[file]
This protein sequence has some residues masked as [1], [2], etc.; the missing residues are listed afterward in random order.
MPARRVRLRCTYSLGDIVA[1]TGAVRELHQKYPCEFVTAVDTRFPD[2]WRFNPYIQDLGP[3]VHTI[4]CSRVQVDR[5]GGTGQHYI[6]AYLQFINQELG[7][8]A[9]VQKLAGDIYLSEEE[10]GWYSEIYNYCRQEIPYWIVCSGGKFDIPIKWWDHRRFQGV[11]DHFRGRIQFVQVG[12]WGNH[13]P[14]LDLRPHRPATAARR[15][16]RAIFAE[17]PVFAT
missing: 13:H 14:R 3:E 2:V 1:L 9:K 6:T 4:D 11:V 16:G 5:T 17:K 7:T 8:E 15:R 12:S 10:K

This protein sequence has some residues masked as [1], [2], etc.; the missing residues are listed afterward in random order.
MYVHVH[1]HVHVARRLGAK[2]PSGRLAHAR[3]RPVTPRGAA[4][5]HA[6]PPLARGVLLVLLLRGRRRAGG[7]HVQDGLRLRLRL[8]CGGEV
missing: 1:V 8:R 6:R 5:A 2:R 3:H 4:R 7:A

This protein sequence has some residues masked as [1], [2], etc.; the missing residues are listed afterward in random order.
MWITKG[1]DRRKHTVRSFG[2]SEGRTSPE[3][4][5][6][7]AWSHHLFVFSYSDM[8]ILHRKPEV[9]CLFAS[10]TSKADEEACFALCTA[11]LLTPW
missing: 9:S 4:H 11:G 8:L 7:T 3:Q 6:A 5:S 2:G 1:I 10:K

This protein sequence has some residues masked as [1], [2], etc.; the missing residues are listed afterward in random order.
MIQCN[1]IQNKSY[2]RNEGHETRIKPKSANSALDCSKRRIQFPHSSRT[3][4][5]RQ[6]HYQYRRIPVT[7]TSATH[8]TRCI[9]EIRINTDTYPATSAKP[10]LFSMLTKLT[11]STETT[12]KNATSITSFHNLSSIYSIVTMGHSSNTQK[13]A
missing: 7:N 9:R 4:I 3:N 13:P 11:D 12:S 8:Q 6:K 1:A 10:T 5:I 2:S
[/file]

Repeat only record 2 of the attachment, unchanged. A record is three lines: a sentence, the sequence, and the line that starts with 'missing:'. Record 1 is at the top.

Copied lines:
This protein sequence has some residues masked as [1], [2], etc.; the missing residues are listed afterward in random order.
MYVHVH[1]HVHVARRLGAK[2]PSGRLAHAR[3]RPVTPRGAA[4][5]HA[6]PPLARGVLLVLLLRGRRRAGG[7]HVQDGLRLRLRL[8]CGGEV
missing: 1:V 8:R 6:R 5:A 2:R 3:H 4:R 7:A